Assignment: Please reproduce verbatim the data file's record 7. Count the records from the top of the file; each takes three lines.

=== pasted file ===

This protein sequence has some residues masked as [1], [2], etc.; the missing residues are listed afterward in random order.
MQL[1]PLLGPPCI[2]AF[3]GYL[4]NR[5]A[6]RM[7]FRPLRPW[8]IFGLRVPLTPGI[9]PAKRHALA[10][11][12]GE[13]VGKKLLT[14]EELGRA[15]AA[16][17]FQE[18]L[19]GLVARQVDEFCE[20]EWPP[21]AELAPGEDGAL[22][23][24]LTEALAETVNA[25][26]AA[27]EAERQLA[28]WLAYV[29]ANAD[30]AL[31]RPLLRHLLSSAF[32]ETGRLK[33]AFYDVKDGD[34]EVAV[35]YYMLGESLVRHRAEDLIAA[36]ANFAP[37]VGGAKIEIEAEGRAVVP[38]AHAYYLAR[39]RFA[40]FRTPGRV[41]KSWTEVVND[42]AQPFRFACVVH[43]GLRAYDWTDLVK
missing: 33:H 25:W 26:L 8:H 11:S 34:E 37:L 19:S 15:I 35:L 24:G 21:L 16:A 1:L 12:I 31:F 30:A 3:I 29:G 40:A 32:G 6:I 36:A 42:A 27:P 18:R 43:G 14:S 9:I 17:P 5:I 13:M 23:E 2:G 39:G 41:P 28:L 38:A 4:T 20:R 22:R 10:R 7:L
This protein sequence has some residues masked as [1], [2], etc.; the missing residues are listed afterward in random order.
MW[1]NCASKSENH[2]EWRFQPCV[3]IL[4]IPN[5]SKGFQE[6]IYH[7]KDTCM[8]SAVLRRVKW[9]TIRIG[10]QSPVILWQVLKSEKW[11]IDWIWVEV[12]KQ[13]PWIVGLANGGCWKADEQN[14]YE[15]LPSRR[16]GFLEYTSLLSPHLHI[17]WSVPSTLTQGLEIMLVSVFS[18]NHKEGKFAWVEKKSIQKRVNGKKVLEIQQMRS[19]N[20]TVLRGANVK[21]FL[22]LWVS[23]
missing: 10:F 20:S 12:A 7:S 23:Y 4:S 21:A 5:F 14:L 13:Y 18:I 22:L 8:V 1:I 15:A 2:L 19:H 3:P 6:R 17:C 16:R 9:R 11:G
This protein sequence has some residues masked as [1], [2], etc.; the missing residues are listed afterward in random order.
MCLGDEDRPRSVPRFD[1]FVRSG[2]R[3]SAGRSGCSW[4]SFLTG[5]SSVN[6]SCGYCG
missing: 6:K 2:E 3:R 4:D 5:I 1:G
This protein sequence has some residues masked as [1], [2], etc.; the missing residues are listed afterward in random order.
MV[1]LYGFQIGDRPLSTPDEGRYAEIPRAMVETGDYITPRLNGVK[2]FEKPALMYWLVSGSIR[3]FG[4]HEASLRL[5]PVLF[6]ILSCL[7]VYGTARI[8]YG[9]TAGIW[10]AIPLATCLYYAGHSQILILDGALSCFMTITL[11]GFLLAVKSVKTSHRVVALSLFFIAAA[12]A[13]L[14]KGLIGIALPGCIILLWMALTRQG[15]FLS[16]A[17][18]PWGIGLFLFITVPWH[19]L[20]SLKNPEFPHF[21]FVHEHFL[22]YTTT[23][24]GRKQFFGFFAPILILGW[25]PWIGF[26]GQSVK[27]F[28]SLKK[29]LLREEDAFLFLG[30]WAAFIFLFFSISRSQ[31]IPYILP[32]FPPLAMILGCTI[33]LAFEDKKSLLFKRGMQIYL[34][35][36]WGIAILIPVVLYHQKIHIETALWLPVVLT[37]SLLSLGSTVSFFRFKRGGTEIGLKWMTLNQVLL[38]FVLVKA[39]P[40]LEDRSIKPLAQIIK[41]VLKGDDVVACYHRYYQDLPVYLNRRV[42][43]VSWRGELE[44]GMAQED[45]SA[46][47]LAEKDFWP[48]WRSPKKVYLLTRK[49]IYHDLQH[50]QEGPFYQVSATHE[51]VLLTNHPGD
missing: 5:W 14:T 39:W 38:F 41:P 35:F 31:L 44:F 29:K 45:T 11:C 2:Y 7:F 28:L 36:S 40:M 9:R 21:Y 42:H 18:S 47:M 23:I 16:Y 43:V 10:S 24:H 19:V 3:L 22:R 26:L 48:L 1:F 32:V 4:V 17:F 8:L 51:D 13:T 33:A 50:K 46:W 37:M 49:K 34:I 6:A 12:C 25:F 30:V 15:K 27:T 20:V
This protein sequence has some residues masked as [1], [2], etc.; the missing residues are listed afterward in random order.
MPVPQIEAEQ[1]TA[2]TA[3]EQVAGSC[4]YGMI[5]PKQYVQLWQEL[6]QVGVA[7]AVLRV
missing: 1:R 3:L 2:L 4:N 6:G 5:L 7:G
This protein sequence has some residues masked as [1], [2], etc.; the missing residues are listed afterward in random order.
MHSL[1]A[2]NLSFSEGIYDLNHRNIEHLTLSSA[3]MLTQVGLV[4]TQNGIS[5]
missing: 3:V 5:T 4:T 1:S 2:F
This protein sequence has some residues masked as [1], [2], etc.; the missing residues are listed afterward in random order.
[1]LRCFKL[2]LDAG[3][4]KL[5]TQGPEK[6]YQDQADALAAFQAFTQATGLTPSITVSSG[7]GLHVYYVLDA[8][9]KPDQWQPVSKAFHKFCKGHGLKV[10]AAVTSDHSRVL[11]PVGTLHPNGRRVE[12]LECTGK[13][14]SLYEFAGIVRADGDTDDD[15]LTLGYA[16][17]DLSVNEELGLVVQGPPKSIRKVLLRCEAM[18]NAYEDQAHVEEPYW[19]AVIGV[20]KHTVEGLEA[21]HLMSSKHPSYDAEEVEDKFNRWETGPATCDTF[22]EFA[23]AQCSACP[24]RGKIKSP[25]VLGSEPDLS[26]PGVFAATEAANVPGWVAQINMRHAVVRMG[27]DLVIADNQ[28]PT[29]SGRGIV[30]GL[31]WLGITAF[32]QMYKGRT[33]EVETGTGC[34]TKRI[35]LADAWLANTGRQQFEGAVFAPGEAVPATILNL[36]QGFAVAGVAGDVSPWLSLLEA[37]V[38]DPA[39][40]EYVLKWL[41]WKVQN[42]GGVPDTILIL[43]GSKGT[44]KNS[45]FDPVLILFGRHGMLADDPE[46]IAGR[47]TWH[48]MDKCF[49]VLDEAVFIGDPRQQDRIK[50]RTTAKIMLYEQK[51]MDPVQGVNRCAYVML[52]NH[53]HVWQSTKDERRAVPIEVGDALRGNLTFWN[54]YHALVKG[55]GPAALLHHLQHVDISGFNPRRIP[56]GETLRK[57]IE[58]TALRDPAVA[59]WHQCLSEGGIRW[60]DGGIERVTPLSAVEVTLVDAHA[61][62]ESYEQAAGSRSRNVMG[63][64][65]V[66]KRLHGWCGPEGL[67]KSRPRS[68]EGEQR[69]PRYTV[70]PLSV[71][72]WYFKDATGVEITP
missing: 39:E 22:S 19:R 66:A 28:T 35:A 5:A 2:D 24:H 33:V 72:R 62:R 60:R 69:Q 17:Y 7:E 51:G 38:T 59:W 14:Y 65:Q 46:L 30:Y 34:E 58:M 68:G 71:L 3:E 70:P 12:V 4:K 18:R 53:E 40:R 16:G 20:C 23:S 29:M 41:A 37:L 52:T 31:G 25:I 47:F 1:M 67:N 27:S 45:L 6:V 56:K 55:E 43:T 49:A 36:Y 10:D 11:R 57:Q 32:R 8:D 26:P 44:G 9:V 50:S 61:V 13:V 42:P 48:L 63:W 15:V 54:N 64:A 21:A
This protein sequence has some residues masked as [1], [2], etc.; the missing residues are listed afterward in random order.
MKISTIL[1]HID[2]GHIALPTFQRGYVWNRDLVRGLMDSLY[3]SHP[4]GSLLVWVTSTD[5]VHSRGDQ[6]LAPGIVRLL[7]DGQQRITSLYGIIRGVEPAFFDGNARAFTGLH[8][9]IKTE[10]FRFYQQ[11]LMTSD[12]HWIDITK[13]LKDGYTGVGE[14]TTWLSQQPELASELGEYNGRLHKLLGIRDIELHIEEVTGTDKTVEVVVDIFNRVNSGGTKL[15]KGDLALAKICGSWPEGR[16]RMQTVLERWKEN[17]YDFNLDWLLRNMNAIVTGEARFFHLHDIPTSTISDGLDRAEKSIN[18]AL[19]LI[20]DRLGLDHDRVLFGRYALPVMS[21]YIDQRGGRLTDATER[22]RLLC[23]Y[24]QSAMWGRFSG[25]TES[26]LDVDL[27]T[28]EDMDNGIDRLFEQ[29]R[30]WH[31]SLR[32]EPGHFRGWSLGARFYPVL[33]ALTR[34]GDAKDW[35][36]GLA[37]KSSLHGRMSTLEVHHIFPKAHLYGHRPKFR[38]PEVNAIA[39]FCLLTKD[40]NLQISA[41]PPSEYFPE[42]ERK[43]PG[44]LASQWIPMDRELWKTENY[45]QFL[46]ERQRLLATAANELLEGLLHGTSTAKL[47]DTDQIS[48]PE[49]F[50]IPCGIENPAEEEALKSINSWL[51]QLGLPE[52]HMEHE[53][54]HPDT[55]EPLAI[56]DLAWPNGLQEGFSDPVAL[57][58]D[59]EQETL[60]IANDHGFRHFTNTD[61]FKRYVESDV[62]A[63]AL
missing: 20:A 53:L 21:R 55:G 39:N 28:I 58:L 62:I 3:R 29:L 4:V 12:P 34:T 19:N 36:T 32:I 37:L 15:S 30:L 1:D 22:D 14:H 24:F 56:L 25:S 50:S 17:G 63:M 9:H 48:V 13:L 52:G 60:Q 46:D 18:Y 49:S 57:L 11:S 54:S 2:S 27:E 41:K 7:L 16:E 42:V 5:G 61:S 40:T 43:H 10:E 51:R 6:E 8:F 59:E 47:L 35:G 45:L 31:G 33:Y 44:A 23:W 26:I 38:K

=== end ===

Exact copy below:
This protein sequence has some residues masked as [1], [2], etc.; the missing residues are listed afterward in random order.
[1]LRCFKL[2]LDAG[3][4]KL[5]TQGPEK[6]YQDQADALAAFQAFTQATGLTPSITVSSG[7]GLHVYYVLDA[8][9]KPDQWQPVSKAFHKFCKGHGLKV[10]AAVTSDHSRVL[11]PVGTLHPNGRRVE[12]LECTGK[13][14]SLYEFAGIVRADGDTDDD[15]LTLGYA[16][17]DLSVNEELGLVVQGPPKSIRKVLLRCEAM[18]NAYEDQAHVEEPYW[19]AVIGV[20]KHTVEGLEA[21]HLMSSKHPSYDAEEVEDKFNRWETGPATCDTF[22]EFA[23]AQCSACP[24]RGKIKSP[25]VLGSEPDLS[26]PGVFAATEAANVPGWVAQINMRHAVVRMG[27]DLVIADNQ[28]PT[29]SGRGIV[30]GL[31]WLGITAF[32]QMYKGRT[33]EVETGTGC[34]TKRI[35]LADAWLANTGRQQFEGAVFAPGEAVPATILNL[36]QGFAVAGVAGDVSPWLSLLEA[37]V[38]DPA[39][40]EYVLKWL[41]WKVQN[42]GGVPDTILIL[43]GSKGT[44]KNS[45]FDPVLILFGRHGMLADDPE[46]IAGR[47]TWH[48]MDKCF[49]VLDEAVFIGDPRQQDRIK[50]RTTAKIMLYEQK[51]MDPVQGVNRCAYVML[52]NH[53]HVWQSTKDERRAVPIEVGDALRGNLTFWN[54]YHALVKG[55]GPAALLHHLQHVDISGFNPRRIP[56]GETLRK[57]IE[58]TALRDPAVA[59]WHQCLSEGGIRW[60]DGGIERVTPLSAVEVTLVDAHA[61][62]ESYEQAAGSRSRNVMG[63][64][65]V[66]KRLHGWCGPEGL[67]KSRPRS[68]EGEQR[69]PRYTV[70]PLSV[71][72]WYFKDATGVEITP
missing: 39:E 22:S 19:R 66:A 28:T 35:A 5:A 2:D 24:H 33:V 72:R 62:R 60:R 69:Q 17:Y 7:E 51:G 38:T 59:W 14:Y 65:Q 46:L 30:Y 34:E 58:M 68:G 71:L 3:E 70:P 12:V 4:K 18:R 53:E 40:R 16:G 20:C 23:S 29:M 41:A 37:L 52:T 31:G 25:I 47:F 1:M 67:N 27:S 45:L 6:V 56:K 55:E 43:T 49:A 36:Y 10:D 11:R 57:Q 32:R 8:D 26:P 44:G 9:V 50:S 61:V 13:V 42:P 48:L 63:W 15:V 54:N 64:A 21:A